The group of strong, young friends in their 20s, had all signed up for their foreign adventure when the wily recruiters passed through the farming village in Bancoorah District, West Bengal promising steady jobs and good money.
But within weeks of their May, 1838 arrival in British Guiana, the men quickly realised how reckless and naive they had been giving up their simple homes and valued freedom, when the ill-treatment and severe beatings – by a sadistic superintendent serving as sole interpreter thrust into a fresh position of power – intensified on the Vreed-en-Hoop sugar estate owned by prominent businessman and former British Member of Parliament John Gladstone.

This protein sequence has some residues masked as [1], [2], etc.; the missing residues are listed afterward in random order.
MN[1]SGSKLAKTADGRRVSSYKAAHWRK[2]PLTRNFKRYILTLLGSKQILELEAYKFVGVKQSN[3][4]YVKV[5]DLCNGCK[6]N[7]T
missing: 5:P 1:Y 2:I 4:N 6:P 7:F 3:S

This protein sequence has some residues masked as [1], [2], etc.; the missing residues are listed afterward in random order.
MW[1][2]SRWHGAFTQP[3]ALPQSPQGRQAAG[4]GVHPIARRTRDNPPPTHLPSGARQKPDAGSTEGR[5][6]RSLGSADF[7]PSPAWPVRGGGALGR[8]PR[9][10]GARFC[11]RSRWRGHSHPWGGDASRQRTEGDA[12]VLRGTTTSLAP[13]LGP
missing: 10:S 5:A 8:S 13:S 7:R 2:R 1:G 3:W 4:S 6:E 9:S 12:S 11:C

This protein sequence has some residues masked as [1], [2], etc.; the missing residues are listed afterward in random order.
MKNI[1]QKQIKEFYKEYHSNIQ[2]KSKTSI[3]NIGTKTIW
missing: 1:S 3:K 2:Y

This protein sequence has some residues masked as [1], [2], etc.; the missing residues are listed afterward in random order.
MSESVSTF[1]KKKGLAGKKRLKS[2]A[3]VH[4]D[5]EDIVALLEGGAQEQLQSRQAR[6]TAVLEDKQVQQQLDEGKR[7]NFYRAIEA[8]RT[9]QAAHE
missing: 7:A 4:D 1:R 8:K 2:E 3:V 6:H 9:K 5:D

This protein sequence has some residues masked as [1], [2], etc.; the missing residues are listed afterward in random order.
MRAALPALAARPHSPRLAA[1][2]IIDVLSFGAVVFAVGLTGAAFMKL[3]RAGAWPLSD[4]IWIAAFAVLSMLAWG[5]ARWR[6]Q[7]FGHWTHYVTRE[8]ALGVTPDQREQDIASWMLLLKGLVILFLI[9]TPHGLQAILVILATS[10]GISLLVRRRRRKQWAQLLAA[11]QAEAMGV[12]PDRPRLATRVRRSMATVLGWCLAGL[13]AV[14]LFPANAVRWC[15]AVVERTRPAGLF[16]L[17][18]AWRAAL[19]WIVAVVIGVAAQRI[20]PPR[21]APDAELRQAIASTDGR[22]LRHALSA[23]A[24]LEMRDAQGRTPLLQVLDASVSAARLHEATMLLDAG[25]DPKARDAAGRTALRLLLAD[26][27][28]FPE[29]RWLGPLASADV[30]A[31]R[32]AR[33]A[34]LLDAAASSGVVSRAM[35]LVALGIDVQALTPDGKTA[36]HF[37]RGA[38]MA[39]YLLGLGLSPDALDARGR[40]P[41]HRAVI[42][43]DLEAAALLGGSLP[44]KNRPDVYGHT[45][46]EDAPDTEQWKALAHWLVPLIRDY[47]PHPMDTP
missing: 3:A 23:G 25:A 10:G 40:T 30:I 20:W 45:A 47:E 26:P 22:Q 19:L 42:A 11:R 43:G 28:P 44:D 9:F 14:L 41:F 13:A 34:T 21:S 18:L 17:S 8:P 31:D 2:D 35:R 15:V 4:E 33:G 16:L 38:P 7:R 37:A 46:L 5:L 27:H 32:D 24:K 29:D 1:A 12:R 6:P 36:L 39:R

From the low-ranking “cultivating, earth-working, and palanquin-bearing caste” called “Bauri/Bauria” recorded as “Bourree” in the historical files, the band of barefoot-brothers communicated in the obscure “Bauria” language, reflecting Rajasthani and Gujarati influences. They quietly started plotting permanent escape from the hot, hungry hell they had sailed to, following an almost four month-long voyage featuring cholera, death and extortion aboard the “Hesperus.”
Probably accustomed ….